The guerrilla struggle against Francoism arose in the days following the army revolt against the Spanish Republic on 18 July 1936. In areas which fell immediately to the mutinous army the principal leader of which was Lieutenant-General José Sanjurjo y Sacanell (then a refugee in Portugal) with General Emilio Mola Vidal (relieved by the Popular Front government of his post as general-in-chief of the Armed Forces in Morocco and appointed Army Commander in Navarre instead) as its organiser, a bloody repression was promptly set in motion and this obliged many antifascists to take to the hills to save their skins.
This business of fleeing into the hills for survival’s sake was repeated over nearly three years of civil war in the areas conquered one after another, by the Francoist army and it extended to virtually the entirety of the Peninsula after the Republican troops surrendered in the Centre-Levante zone on 31 March 1939.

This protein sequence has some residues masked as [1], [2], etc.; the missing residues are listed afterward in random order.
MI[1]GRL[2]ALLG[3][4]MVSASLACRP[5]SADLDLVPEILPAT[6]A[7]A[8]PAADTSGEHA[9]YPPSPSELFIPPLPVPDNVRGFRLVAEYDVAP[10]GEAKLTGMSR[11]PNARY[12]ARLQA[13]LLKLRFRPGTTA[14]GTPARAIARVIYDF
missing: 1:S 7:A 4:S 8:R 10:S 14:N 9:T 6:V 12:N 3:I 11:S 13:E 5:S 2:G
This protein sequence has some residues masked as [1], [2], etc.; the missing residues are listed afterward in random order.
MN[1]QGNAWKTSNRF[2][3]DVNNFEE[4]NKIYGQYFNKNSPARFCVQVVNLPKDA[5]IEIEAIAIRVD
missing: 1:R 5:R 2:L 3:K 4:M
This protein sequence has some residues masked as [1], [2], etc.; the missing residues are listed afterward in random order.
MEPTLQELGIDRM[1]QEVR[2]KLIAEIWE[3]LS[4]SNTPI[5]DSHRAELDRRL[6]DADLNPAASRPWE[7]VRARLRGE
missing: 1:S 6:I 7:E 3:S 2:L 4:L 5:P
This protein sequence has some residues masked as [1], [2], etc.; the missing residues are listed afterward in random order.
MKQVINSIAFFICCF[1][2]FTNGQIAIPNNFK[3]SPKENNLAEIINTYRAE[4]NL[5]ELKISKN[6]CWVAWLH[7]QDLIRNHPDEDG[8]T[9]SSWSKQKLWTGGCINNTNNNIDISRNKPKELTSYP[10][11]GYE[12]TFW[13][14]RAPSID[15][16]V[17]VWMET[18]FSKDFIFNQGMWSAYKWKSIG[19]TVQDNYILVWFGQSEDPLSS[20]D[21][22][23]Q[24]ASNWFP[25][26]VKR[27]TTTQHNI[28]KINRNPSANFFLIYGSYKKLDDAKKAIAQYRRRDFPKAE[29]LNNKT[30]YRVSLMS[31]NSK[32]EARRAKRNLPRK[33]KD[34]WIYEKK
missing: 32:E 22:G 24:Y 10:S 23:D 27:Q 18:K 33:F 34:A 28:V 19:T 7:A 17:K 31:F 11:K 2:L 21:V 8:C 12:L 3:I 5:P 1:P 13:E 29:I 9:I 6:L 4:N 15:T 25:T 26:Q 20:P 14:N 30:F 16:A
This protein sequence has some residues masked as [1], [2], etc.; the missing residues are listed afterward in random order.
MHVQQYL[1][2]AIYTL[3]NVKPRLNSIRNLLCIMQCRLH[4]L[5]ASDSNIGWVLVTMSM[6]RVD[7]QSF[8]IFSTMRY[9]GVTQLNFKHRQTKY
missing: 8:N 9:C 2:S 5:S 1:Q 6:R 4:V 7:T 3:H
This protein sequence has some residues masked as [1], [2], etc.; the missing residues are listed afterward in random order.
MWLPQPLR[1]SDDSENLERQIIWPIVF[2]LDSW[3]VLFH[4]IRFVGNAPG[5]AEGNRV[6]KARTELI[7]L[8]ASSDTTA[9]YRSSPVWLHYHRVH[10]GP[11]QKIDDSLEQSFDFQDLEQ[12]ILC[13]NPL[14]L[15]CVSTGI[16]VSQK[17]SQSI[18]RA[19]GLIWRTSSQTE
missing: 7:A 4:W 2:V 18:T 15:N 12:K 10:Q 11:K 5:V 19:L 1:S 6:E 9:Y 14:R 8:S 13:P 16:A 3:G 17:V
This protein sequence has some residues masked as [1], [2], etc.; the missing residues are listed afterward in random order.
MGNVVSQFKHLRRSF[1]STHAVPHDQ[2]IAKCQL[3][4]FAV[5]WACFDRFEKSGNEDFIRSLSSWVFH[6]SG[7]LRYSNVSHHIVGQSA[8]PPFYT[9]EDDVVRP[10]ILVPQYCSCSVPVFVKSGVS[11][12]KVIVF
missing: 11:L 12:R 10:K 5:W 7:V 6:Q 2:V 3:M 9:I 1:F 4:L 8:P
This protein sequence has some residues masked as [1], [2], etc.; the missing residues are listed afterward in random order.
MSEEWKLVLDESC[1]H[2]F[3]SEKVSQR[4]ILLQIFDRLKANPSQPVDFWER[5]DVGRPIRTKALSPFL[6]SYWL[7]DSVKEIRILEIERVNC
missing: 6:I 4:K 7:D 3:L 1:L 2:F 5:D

How the armed struggle against Francoism developed varied greatly from region to region. In Galicia and in part of Leon, as well as in Andalusia and Extremadura, the guerrilla movement sprang from the so-called huidos (runaways), the some 30,000 men and women who provided the backbone of the subsequent guerrilla campaign that was very different from the experience in Levante, Aragon and Catalonia from 1944 onwards. In these latter areas, there were virtually no huidos.
Very little has been written about the scale of the armed struggle against Franco following the civil war It was and is still known to few. A thick blanket of silence has been drawn over the fighters, for a variety of reasons that we shall briefly enumerate.